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Comic books were used early on to push back against Fascism. The Fantastic Four comicbooks have been used in college classrooms for decades to give an excellent example of the history of Women's Rights in this country. I have never understood why people get so bent out of shape with this series. I am a religious watcher of "Last Man Standing" where the main character is blatantly a Neo-Conservstive, right wing character. The show is funny, well written and I enjoy it even though my political views are far different. If the episode is well written, continues the story, I don't see the problem.
There is an episode in Season 2 where one of the writers was leaving the show and a going away gift was her writing an episode on gun control. The episode was over the top, even for me a proud SJW, and did not further the story at all. I watched the episode one more time, just to make sure I wasn't over reacting...and I have not watched it since then. I actually agreed with 90% of what was said in the episode, however it did not fit well with the storyline and they ended up having to fix it later on in episodes the next season.

So my thoughts are this, there are shows out there that I do not like, so I change the channel and find something else to watch.

Stargirlmay be a better fit for some, and that's cool. But if it follows the central characters core beliefs and furthers the plot, more power to it. If it doesn't then I will respectfully let the writer's know my thoughts. One thing I would however like for people to stop using as an excuse to somehow make their opinion more valid is to call themselves Independents or Libertarians, far too many really need to look at the true definitions of those politically labels. If you are a Conservative, Right Wing, Evangelical......say it! I'm a Social Justice Warrior, lover of the Environment Pacifist.....be proud of who you are, listen to all opinions, and if the show really bothers you because of its politics, change the channel. It's all good. You Do You! And be Happy!?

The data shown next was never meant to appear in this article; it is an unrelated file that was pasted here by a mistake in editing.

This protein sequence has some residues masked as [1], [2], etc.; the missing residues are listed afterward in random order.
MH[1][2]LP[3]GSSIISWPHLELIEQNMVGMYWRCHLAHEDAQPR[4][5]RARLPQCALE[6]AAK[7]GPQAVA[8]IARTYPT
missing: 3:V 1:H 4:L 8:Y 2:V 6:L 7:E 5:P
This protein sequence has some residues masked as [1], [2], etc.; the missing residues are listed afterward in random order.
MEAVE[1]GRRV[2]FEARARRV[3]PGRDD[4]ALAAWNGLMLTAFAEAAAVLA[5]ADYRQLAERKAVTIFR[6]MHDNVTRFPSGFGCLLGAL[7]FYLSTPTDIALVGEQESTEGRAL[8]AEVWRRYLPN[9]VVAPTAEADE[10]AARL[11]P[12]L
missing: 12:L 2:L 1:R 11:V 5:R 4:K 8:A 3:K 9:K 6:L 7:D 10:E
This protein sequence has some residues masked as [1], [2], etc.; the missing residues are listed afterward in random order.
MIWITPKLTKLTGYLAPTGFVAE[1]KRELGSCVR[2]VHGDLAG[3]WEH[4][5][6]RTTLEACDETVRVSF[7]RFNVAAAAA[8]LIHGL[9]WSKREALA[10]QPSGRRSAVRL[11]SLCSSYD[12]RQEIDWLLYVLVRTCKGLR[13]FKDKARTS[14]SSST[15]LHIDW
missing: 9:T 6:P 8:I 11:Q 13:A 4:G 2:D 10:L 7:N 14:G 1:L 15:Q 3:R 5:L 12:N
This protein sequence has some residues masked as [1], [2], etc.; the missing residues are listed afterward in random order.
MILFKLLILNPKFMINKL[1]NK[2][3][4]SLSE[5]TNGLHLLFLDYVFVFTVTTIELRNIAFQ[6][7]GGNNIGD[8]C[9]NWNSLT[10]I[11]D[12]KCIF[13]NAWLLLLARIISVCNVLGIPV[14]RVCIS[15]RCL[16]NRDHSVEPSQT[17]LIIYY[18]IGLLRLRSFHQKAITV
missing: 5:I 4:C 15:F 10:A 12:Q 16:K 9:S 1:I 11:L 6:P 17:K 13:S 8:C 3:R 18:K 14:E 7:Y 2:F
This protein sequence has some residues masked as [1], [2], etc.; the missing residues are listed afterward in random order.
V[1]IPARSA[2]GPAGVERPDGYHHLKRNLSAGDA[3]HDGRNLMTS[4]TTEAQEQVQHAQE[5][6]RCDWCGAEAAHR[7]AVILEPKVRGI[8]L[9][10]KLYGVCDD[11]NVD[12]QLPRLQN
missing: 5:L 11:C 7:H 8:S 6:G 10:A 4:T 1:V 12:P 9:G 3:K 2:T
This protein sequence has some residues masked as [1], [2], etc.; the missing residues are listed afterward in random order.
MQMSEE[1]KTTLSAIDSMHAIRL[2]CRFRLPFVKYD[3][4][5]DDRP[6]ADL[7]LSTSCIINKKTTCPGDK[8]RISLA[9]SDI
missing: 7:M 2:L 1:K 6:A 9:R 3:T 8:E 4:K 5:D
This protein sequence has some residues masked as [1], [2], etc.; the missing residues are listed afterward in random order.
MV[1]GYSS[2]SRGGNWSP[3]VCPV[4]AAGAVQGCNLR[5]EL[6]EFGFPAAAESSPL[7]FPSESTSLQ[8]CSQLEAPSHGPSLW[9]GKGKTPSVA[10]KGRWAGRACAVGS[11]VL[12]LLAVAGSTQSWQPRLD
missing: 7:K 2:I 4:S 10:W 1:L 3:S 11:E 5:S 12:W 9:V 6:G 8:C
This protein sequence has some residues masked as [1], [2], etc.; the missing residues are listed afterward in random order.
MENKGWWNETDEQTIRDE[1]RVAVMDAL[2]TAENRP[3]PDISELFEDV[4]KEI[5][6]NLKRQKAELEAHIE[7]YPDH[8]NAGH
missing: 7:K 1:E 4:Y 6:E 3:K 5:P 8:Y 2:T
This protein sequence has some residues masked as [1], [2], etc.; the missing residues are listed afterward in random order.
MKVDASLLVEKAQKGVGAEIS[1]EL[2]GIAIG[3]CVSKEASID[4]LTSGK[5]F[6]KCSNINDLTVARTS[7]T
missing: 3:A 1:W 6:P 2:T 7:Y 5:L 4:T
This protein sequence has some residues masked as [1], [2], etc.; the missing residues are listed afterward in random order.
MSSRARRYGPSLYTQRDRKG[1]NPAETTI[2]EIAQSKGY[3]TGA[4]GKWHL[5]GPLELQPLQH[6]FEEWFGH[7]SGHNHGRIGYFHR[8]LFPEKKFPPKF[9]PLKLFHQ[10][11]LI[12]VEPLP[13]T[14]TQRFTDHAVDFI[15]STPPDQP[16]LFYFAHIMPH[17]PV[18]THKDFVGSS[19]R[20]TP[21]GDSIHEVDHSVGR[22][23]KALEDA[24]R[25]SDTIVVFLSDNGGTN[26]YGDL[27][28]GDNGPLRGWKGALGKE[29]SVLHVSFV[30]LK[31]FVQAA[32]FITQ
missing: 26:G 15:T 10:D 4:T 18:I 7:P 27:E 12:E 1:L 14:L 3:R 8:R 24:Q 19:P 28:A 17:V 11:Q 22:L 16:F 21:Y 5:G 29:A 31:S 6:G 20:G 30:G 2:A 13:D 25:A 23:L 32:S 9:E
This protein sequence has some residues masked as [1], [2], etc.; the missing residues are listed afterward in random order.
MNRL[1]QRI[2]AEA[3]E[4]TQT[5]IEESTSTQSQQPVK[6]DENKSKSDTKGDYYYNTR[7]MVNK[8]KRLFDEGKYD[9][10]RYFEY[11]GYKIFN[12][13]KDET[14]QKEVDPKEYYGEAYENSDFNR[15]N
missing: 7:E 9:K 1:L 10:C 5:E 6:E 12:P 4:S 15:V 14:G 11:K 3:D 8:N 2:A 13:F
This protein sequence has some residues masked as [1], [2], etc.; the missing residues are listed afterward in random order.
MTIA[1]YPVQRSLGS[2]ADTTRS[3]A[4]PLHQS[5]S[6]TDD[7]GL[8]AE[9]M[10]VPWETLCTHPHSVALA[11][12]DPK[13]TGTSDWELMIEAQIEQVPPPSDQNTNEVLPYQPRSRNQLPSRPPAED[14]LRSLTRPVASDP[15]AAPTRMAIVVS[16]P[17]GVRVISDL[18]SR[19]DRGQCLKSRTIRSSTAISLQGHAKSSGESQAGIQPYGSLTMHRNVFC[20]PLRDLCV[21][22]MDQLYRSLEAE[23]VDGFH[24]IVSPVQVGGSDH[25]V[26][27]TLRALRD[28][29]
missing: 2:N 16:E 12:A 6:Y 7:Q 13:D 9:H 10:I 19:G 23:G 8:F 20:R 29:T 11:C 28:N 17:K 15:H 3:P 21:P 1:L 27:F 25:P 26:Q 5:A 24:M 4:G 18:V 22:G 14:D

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It is true that this site, and the Forum, are supposed to keep just to matters pertaining directly to the "Supergirl" TV show, but the disclaimer at the head of this Forum topic is clear enough that this is a one-off divergence from that policy. And the topic is motivated by how the show itself approaches political issues so, if I may, I'd like to contribute yet another international perspective on this topic.
In Canada, where we have the Parliamentary system of government, we have at least four different political parties to choose from nationally, and this means that the "us versus them" mentality results in a multiple choice prospect for voters, rather than the 'either/or' choice of a two-party-only system.
To help Americans on this site further gain an idea of where most Canadians generally stand with their political views; after our last federal election in October of 2019, just under 35% of voters cast ballots for parties that were on the right side of the political spectrum, and the remaining 65+% voted for candidates and parties on the left side. Thus, most Canadians tend to lean more towards the political left by a margin of almost two to one; a much greater division than the closer margins of political loyalties in the U.S.
As for myself; full disclaimer here: I do not have a loyalty to any particular party, and since voting in my first election when I was 19 (the legal voting age back then), I have voted for every major party at one time or another. However, I have been a clearly left-of-centre voter for so many years now that I can't remember the last time that I voted for anyone on the right side of politics (25-30 years, if I had to guess).